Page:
Do you think you were Unlawfully Terminated from your Job?
At The Gutierrez Law Firm, we know that getting fired from a job is one of the most stressful experiences one can endure. Fortunately, there are laws preventing illegal terminations and legal options for compensation. If you were fired, there are many factors to consider when determining if the termination occurred for illegal reasons.
What is “At-Will” Employment?
Generally speaking, California employees are presumed to be employed “at-will.” According to Cal. Labor Code § 2922, this means that employees without contracts:
- Can be terminated for any reason or no reason
- Need no notice for termination
This does NOT mean that your employer has complete freedom to fire you. If you are an “at-will” employee, you may be fired for any reason or no reason—so long as it is not an unlawful reason (i.e. “wrongful termination.”).
What is Wrongful Termination?
Even though most employees are “at-will” employees, there are reasons for firing an employee that would violate California or federal law. For example, an employee may not be terminated from his or her employment for the following reasons:
- Exercising a legally protected right such as filing a workers compensation claim, taking family leave, using sick time, or taking meal or rest breaks.
- In retaliation for reporting a workplace violation that the employee believed to violate a local, state, or federal law.
- Performing a mandatory obligation such as serving on jury duty or in the military.
Whistleblowing or refusing to engage in illegal activity.
- Discrimination based on an employee’s protected status, such as race, gender, religion, age, disability, sexual orientation, or even political affiliation.
Valid Reasons for Termination
If your termination occurred for one of the above reasons, you may have a legal claim against your employer. However, it is important to remember that not all terminations are illegal. Valid reasons for termination include:
- Poor performance, productivity, or quality of work
- Insubordination or breaking company policy
- Attendance issues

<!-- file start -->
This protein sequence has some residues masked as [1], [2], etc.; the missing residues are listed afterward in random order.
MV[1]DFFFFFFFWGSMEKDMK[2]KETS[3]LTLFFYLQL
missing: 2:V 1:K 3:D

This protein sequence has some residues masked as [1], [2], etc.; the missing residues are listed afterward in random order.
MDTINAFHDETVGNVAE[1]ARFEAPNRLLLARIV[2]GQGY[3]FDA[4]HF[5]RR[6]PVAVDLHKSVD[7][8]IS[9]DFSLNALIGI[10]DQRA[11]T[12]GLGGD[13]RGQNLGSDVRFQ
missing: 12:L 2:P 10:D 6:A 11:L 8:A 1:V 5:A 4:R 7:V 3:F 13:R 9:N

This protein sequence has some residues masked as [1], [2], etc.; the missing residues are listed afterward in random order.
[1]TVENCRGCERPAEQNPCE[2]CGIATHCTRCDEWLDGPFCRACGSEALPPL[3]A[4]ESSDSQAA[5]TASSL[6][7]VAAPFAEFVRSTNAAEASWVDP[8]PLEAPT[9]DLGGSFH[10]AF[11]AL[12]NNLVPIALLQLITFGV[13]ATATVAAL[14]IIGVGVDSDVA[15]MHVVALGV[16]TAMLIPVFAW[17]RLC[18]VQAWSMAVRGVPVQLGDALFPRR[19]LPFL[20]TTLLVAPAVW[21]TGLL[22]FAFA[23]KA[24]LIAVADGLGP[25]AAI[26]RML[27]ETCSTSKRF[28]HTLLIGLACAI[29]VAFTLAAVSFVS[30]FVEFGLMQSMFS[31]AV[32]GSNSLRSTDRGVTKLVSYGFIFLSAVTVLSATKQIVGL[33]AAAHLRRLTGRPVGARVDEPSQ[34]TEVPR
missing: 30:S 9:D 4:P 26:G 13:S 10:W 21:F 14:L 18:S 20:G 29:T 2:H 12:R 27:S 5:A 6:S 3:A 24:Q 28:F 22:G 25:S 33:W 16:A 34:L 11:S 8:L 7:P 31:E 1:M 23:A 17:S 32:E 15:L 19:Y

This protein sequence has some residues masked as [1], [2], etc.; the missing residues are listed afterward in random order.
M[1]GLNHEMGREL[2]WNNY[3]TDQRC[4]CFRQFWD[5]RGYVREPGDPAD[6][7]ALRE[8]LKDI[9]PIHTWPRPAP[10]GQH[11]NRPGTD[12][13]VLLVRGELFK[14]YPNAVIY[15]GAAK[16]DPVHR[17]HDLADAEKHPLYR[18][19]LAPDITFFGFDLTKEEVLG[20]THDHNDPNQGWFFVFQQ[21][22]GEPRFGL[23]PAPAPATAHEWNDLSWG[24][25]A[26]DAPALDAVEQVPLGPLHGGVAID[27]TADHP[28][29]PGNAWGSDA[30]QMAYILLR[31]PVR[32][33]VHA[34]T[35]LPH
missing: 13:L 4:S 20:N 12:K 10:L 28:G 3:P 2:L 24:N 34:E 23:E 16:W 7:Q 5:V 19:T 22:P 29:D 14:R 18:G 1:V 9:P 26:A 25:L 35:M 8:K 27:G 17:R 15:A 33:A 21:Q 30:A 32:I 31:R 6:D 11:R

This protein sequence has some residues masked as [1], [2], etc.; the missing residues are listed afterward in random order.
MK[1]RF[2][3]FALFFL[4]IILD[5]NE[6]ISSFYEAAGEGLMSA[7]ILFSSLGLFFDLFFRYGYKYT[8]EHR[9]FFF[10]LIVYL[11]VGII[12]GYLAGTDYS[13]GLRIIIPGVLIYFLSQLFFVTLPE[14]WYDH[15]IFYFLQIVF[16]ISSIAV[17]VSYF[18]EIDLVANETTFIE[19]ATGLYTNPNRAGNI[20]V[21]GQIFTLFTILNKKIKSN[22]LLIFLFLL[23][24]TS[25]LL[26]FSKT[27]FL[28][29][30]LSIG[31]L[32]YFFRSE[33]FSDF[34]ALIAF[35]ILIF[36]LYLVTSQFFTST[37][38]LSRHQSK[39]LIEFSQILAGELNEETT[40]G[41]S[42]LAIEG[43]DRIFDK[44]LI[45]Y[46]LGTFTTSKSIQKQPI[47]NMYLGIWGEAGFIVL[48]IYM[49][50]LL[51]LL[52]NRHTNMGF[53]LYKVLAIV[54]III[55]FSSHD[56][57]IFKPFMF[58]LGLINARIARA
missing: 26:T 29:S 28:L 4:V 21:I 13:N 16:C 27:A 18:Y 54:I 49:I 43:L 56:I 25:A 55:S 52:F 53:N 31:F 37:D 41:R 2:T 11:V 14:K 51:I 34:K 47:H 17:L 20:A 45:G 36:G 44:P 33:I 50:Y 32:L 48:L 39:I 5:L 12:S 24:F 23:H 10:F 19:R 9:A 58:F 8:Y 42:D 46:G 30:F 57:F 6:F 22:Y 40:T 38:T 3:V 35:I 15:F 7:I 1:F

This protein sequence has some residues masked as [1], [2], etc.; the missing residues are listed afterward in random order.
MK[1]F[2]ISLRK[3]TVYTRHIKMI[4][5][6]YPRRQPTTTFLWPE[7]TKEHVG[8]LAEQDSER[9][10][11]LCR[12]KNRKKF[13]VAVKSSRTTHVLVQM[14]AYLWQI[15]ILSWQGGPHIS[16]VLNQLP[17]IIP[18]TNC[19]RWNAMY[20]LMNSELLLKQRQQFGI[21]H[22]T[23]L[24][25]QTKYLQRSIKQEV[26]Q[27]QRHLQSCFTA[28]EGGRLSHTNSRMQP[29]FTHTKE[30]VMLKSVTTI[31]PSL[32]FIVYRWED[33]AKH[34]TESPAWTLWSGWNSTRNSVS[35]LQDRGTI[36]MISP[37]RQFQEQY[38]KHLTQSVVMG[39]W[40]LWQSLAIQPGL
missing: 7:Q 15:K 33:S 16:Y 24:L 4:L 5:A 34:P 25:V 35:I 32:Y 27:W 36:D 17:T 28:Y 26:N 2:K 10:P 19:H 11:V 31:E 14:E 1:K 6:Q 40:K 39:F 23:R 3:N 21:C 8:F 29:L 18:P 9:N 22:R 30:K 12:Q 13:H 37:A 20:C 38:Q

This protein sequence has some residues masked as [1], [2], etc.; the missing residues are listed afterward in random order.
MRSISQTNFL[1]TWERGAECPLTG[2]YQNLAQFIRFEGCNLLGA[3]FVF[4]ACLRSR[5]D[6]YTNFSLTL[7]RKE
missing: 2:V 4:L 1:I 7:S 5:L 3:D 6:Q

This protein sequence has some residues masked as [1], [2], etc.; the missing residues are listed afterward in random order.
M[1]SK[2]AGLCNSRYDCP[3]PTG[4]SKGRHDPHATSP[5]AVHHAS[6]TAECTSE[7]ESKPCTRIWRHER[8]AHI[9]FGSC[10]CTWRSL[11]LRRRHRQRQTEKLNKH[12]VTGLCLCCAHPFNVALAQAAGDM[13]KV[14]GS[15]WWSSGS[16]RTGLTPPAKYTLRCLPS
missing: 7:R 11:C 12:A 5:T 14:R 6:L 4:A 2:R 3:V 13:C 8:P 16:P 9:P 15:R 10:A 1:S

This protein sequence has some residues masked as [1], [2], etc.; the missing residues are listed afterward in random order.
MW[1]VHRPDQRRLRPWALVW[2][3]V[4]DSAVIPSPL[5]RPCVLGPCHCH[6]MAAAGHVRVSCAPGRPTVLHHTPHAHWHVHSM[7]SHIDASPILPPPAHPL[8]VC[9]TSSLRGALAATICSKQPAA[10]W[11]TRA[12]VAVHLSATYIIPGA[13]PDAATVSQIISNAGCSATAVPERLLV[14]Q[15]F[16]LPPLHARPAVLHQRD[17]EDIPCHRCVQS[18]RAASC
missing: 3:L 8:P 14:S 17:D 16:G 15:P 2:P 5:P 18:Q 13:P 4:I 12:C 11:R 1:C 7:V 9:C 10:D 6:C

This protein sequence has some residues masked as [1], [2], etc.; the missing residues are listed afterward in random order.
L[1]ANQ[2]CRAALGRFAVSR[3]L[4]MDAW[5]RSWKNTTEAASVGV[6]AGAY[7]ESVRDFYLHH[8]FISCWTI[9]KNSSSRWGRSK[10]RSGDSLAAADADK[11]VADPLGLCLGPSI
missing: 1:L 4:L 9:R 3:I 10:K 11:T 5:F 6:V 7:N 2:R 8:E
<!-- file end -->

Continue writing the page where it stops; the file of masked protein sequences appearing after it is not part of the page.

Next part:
- Criminal behavior
- Harassment, violence, or threats
- General layoffs
An employer who terminates an employee for an unlawful reason is unlikely to be upfront about it. Some employers also use probational periods for new employees to avoid potential liability. Employees who believe that they were terminated illegally must identify evidence showing that the employer’s reason was both illegal and a “substantial motivating factor” for the termination. Evidence can include comments by the supervisor or manager involved that suggest a bias. Some tips for collecting evidence include:
- Documenting written evidence, including emails, text messages, or slack messages
- Obtaining relevant records such as pay stubs, performance reports, or review notes
- Gathering the information of potential witnesses who may have observed any illegal activity
An employee may also establish wrongdoing by showing that the employer treated them differently than another employee who acted in the same way. For example, an employer terminates an African American employee for violating a workplace rule but did not terminate non-African American employees who violated the same rule under similar circumstances. This could support the employee’s claim that the termination occurred for racial reasons.
Consultation with an experienced wrongful termination lawyer can help terminated employees determine if they have the necessary evidence to successfully pursue a termination claim.
What is the Statute of Limitations for Wrongful Termination in California?
A statute of limitations is the amount of time after an event that a person has to file a lawsuit. After the passage of this time period, you generally cannot file a claim. Because the statute of limitations may vary depending on the type of claim you choose you file, you should consult with an experienced attorney as soon as possible if you believe you have been the victim of wrongful termination.
What Are the Potential Damages for Wrongful Termination in California?
In wrongful termination cases, an employee may seek damages for:
- Lost wages, past, and future
- Any other benefits
Anxiety, emotional distress, or depression caused by the termination
- Punitive damages if an employer is guilty of fraud or malice
- Attorney’s fees and costs
Termination and Wages
State law requires employers to pay employees all wages owed at the time of termination. Cal. Labor Code § 201. This includes the employee’s wages up to the termination date and also the employee’s accrued and unused vacation or paid time off (PTO). Cal. Labor Code § 227.3. For commission employees, employers must also pay all earned commissions calculated at the time of termination. Cal. Labor Code § 201. This does not apply to unpaid sick leave.
If an employer willfully fails to pay a terminated employee all wages, including accrued vacation and earned commissions, the employee may also receive waiting time penalties. Waiting time penalties accrue in an amount equal to the employee’s daily rate of pay multiplied by the number of days the employee was not paid, up to 30 days. Cal. Labor Code § 203.
What is Constructive Discharge?
You can pursue a claim without termination. An employer can make working conditions so terrible that an employee has no choice but to quit. If this happens, there may be a case for constructive dismissal or discharge. If you think any reasonable person would consider resigning under similar conditions, contact us to determine if you have a valid claim. Furthermore, wrongful termination and constructive discharge damages are the same under California Law.